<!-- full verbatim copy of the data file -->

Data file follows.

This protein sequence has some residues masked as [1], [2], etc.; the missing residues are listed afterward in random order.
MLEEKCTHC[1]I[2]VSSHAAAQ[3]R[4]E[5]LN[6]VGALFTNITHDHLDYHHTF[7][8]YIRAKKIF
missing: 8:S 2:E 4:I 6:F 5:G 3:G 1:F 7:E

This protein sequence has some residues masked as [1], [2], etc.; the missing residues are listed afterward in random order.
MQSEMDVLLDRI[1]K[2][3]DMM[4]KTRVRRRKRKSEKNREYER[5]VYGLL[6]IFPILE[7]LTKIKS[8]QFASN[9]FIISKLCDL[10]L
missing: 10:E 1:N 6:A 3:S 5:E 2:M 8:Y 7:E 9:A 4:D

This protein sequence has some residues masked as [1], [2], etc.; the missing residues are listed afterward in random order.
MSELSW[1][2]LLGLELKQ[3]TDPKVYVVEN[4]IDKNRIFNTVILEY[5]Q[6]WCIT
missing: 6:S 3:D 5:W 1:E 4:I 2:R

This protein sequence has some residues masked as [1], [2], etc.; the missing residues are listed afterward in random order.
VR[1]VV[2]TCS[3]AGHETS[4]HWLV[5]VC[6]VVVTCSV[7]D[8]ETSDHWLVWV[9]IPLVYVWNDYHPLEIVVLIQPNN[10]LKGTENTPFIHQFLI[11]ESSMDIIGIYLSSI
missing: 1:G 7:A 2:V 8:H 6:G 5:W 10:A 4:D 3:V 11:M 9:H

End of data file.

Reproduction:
This protein sequence has some residues masked as [1], [2], etc.; the missing residues are listed afterward in random order.
MLEEKCTHC[1]I[2]VSSHAAAQ[3]R[4]E[5]LN[6]VGALFTNITHDHLDYHHTF[7][8]YIRAKKIF
missing: 8:S 2:E 4:I 6:F 5:G 3:G 1:F 7:E

This protein sequence has some residues masked as [1], [2], etc.; the missing residues are listed afterward in random order.
MQSEMDVLLDRI[1]K[2][3]DMM[4]KTRVRRRKRKSEKNREYER[5]VYGLL[6]IFPILE[7]LTKIKS[8]QFASN[9]FIISKLCDL[10]L
missing: 10:E 1:N 6:A 3:S 5:E 2:M 8:Y 7:E 9:A 4:D

This protein sequence has some residues masked as [1], [2], etc.; the missing residues are listed afterward in random order.
MSELSW[1][2]LLGLELKQ[3]TDPKVYVVEN[4]IDKNRIFNTVILEY[5]Q[6]WCIT
missing: 6:S 3:D 5:W 1:E 4:I 2:R

This protein sequence has some residues masked as [1], [2], etc.; the missing residues are listed afterward in random order.
VR[1]VV[2]TCS[3]AGHETS[4]HWLV[5]VC[6]VVVTCSV[7]D[8]ETSDHWLVWV[9]IPLVYVWNDYHPLEIVVLIQPNN[10]LKGTENTPFIHQFLI[11]ESSMDIIGIYLSSI
missing: 1:G 7:A 2:V 8:H 6:G 5:W 10:A 4:D 3:V 11:M 9:H